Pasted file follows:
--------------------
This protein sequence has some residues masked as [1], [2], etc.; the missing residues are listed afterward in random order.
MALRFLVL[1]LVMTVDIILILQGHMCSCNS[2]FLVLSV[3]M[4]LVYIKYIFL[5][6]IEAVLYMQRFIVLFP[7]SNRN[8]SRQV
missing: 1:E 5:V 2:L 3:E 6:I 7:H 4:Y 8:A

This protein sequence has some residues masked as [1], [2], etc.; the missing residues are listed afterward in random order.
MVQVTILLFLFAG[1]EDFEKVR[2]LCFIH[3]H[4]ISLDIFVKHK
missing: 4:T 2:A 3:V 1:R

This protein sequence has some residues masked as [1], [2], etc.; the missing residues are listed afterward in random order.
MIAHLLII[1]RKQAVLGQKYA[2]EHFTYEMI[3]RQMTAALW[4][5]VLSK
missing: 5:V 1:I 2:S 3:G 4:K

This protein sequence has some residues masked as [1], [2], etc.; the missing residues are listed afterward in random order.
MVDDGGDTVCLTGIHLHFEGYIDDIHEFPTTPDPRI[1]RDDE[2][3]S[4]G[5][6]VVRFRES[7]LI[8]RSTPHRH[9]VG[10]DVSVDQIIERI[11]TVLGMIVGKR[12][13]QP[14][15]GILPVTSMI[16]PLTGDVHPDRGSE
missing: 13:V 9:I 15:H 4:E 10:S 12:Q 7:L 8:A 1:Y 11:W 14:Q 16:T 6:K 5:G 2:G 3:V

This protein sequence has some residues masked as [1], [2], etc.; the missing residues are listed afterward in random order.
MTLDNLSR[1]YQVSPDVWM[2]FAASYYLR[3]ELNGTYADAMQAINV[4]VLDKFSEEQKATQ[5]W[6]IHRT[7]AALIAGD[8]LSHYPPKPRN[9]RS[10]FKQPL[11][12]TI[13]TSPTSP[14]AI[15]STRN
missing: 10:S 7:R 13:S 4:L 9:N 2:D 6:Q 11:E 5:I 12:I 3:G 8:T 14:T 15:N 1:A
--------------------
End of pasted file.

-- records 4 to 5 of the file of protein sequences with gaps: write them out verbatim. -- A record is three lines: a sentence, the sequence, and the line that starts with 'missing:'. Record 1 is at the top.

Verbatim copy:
This protein sequence has some residues masked as [1], [2], etc.; the missing residues are listed afterward in random order.
MVDDGGDTVCLTGIHLHFEGYIDDIHEFPTTPDPRI[1]RDDE[2][3]S[4]G[5][6]VVRFRES[7]LI[8]RSTPHRH[9]VG[10]DVSVDQIIERI[11]TVLGMIVGKR[12][13]QP[14][15]GILPVTSMI[16]PLTGDVHPDRGSE
missing: 13:V 9:I 15:H 4:E 10:S 12:Q 7:L 8:A 1:Y 11:W 14:Q 16:T 6:K 5:G 2:G 3:V

This protein sequence has some residues masked as [1], [2], etc.; the missing residues are listed afterward in random order.
MTLDNLSR[1]YQVSPDVWM[2]FAASYYLR[3]ELNGTYADAMQAINV[4]VLDKFSEEQKATQ[5]W[6]IHRT[7]AALIAGD[8]LSHYPPKPRN[9]RS[10]FKQPL[11][12]TI[13]TSPTSP[14]AI[15]STRN
missing: 10:S 7:R 13:S 4:L 9:N 2:D 6:Q 11:E 5:I 12:I 3:G 8:T 14:T 15:N 1:A